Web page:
Dear wendy online dating
Put that damn book down,” Duval demands.“Tell me she ain’t pretty,” Charlamagne pushes. That nigga doing his thing….ain’t finna get me.”The hosts laugh after using my image as a literal prop — just days after I was a guest on the same show — for laughs, vitriol, and a deeper call and justification for violence.
Just so we are all clear: On a black program that often advocates for the safety and lives of black people, its hosts laughed as their guest advocated for the murder of black trans women who are !
Though I have not been able to watch the video of my interview (I have already experienced it and won’t be doing so again), I’m proud of the labor I put forth, and I’m grateful to Yee for her preparation and effort to steer the conversation away from the particulars of my body and instead toward my work.
The interview was what it was, and I refuse to re-experience being asked about my vagina in such blatant, irrelevant, and sensational ways.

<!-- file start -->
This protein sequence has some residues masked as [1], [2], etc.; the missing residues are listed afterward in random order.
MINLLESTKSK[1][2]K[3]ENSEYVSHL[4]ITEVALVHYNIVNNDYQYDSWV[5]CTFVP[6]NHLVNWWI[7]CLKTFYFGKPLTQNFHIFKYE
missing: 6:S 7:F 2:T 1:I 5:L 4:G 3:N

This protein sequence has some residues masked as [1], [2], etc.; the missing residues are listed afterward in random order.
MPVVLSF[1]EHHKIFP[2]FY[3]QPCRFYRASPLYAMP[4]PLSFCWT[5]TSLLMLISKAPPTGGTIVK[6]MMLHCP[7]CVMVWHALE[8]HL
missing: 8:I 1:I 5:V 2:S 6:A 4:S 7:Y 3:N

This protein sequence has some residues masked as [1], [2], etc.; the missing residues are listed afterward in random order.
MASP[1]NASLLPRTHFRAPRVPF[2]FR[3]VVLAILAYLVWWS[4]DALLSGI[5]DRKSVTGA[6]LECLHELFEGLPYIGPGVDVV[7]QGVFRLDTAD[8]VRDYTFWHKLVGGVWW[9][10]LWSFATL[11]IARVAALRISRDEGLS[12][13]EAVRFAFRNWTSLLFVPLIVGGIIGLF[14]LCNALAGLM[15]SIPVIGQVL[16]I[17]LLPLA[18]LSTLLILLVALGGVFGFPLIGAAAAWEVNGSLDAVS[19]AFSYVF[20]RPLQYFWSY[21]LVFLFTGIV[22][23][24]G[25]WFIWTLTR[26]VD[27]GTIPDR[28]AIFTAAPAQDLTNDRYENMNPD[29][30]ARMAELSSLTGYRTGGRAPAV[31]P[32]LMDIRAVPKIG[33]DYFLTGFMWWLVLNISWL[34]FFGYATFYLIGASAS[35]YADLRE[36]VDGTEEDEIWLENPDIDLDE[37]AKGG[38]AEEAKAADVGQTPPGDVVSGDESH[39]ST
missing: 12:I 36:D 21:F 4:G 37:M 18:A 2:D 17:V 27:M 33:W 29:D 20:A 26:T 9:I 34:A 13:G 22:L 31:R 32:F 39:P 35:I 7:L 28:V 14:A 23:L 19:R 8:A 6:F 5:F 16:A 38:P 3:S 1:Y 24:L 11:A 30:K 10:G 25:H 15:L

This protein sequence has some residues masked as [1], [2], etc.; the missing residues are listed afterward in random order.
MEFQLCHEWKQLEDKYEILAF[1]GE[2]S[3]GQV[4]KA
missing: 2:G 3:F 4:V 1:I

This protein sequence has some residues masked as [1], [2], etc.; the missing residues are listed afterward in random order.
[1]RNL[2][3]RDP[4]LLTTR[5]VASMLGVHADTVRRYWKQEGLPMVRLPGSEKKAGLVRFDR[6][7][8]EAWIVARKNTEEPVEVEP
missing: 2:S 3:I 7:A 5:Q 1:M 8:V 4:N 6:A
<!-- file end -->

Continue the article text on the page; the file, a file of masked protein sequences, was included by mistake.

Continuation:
The “I’d kill a woman if I found out” rhetoric is precisely why so many women hold themselves so tight — the stigma and shame attached to our desires need to be abolished.
We must navigate difficult conversations about desire and identity, about the fact that trans girls exist, and for as long as we’ve existed we’ve been desired by men (including high-profile ones who won’t ever own their desires) who are not working toward gaining the tools to deal with their attraction.
My ultimate goal was to be accessible — to not judge, to call in rather than call out, and, above all, to exercise patience as the (straight cis male) hosts processed my existence.
Yet I also know that black and Latina trans women often live in communities of color, so outreach to viewers of color, from , which is about the years in my life I decided to keep my trans-ness private — largely in order to gain access and maintain my safety.It’s this deplorable rhetoric that leads many cis men, desperately clutching their heterosexuality, to yell at, kick, spit on, shoot, burn, stone, and kill trans women of color.It’s something I’ve written about extensively and even explored in my conversation with actress Amiyah Scott, who lost her sister Chyna Gibson when she was shot to death in New Orleans in February. There have been at least 15 reported deaths of trans women of color so far this year, according to GLAAD.These years coincided with my 20s, when I navigated college, graduate school, and my early media career.The interview aired on radio stations across the country (edited and condensed) and in its entirety on You Tube a week later.